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On paper, Norwegian pianist Jon Balke's first solo album reads like challenging stuff: a collection of eighteen short improvisations, grouped into five sub-sections (four "chapters" and an "epilogue"), and concerned as much with the velocities with which the piano's strings can be struckand how they can be struckas with thematic or harmonic development. Something for fellow pianists to marvel at and the general listener to struggle with.
In actuality, Book Of Velocities is an accessible and rewarding album, rich in melody, which requires no formal musical training or special cerebral powers to appreciate. And despite its structure, it is wholly non-episodicthe eighteen miniatures progress organically and coherently, both within their separate sub-sections and over the course of the disc as a whole, to create a close-up micro-galaxy of new and familiar colors and textures.
In addition to playing the keyboard in the conventional manner, Balke explores a rainbow of other sonic devices, sometimes with both hands, more usually while playing the keyboard with his right hand: reaching under the lid and plucking the strings; rubbing the strings; strumming the strings; dampening the strings; doing these things towards the resonant centre of the instrument or at the tinny, metallic end where the strings are fastened to the frame; doing these things expansively, with the full hand or forearm, or with forensic precision, using the fingertips only; playing combinations of notes which create specific top-end harmonics or low-end drones; exploring the particular tonal qualities of the various registers on the keyboard.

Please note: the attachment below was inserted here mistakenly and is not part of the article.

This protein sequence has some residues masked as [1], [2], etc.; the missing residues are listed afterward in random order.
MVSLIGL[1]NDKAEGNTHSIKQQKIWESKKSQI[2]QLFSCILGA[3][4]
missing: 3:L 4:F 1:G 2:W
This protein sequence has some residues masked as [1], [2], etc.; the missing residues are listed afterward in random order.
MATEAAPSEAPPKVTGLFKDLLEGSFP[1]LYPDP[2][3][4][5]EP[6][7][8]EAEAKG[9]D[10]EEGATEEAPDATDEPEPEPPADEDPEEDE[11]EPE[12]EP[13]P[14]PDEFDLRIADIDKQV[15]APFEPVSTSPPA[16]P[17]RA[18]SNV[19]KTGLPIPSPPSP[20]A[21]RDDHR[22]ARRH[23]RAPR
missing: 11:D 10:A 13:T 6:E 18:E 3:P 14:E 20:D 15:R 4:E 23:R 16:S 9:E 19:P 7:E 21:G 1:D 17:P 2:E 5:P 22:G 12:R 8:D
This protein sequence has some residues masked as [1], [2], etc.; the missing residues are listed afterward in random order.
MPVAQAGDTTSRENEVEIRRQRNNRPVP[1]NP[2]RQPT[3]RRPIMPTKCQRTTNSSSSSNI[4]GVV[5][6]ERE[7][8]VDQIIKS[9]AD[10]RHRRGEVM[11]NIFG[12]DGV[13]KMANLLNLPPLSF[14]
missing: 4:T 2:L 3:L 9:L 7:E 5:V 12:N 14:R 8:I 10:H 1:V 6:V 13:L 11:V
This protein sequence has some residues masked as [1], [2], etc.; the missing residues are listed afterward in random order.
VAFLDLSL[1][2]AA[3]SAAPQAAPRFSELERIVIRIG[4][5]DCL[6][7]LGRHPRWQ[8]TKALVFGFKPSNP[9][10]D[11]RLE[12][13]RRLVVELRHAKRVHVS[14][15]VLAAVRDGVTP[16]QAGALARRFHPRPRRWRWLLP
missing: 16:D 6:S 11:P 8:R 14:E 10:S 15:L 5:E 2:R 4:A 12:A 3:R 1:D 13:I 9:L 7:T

Then there are the pedals, two of them, to be applied singly or together, slowly and gently or with rapidity and force.
Practically the only thing Balke doesn't do is use the wooden panels of the piano as drums. Neither does the instrument appear to have been specially prepared. And there isn't a whiff of post-production electronics.
A seriously transportingas in magicalexperience, Book of Velocities was recorded in September, 2006 by producer Manfred Eicher and tonmeister Markus Heiland at Radio Studio DRS in Zurich, Switzerland. It's the sort of immaculately realised niche recording which makes ECM such a valuable part of the jazz ecology.
I love jazz because I enjoy the freedom.
I was first exposed to jazz when I was 17.
I met Cedar Walton at a concert in San Paulo.
The best show I ever attended was Helio Jambao trio.
The first jazz record I bought was Witchcraft by George Benson.
My advice to new listeners is listen to the old school first.